Behind the Mic: Christian Le

Christian Le, a music DJ at KCR, begins his playlist for the night in the studio.

Every Wednesday night at 10, Christian Le, a junior at SDSU, can be found in the KCR studio starting his show, “All Earz on Le.” I sat down to interview Christian and find out who was behind the mic. In his second semester with KCR, Christian is continuing his music-oriented show, playing a mix of 90’s and modern rap and R&B. Christian said that the show’s title is a play on 2Pac’s “All Eyez on Me,” which is right in line with his music taste.

According to Christian, last semester’s show was heavily focused on music, but later in the semester he brought in some guests to be on air. For the spring, Christian said he is “pretty much going all out” with his show by having more guests and compiling interviews. “I want to do more variety,” Christian added. He wants to be more comedic and more conversational.

Christian builds a new playlist for his show every week. Being born in the later half of the 90’s, Christian said that he wasn’t able to fully appreciate the legends 2Pac or Biggie Smalls, although both make appearances in his playlists. Modern rap finds its way onto Christian’s playlists too, through giants such as Kendrick Lamar.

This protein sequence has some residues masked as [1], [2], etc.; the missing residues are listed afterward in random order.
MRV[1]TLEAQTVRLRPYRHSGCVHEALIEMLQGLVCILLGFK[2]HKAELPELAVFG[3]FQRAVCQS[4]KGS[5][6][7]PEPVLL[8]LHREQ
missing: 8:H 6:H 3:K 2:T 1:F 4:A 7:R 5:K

When I asked Christian about any inspirations he had for his show, he mentioned the podcast “The Handsome Rambler,” by Hannibal Buress. Christian pointed out that he hopes to replicate a segment from Hannibal’s podcast, in which he invites his Tinder matches onto the show. With humor being a focal point for “All Earz on Le,” a new Tinder segment would bring a modern comedic twist to the show.

As the sole host of his show, Christian loves the creative freedom he has. Christian told me that early in the fall semester, his co-host left him, forcing him to adapt to running the show by himself, a challenge he seemed to be thankful for.

I asked Christian to describe the biggest challenge he has faced in relation to his show. Being that the show is rap and R&B, Christian said ensuring all his music is clean proves to be the biggest hurdle. KCR avoids explicit lyrics, a policy that all DJ’s abide by.

Looking toward the future, Christian said that “it would be nice [to be] nominated for something,” when discussing next year’s Intercollegiate Broadcast System awards.

You can listen to Christian Le on his show, “All Earz on Le,” every Wednesday at 10 P.M. on KCR College Radio.

In addition, you can find your favorite DJs on our KCR schedule.

Featured Image: Christian Le, a marketing major at SDSU, finds a balance between classic and modern rap and R&B. Photo by Sumner Shorey.

The Ultimate Lifting List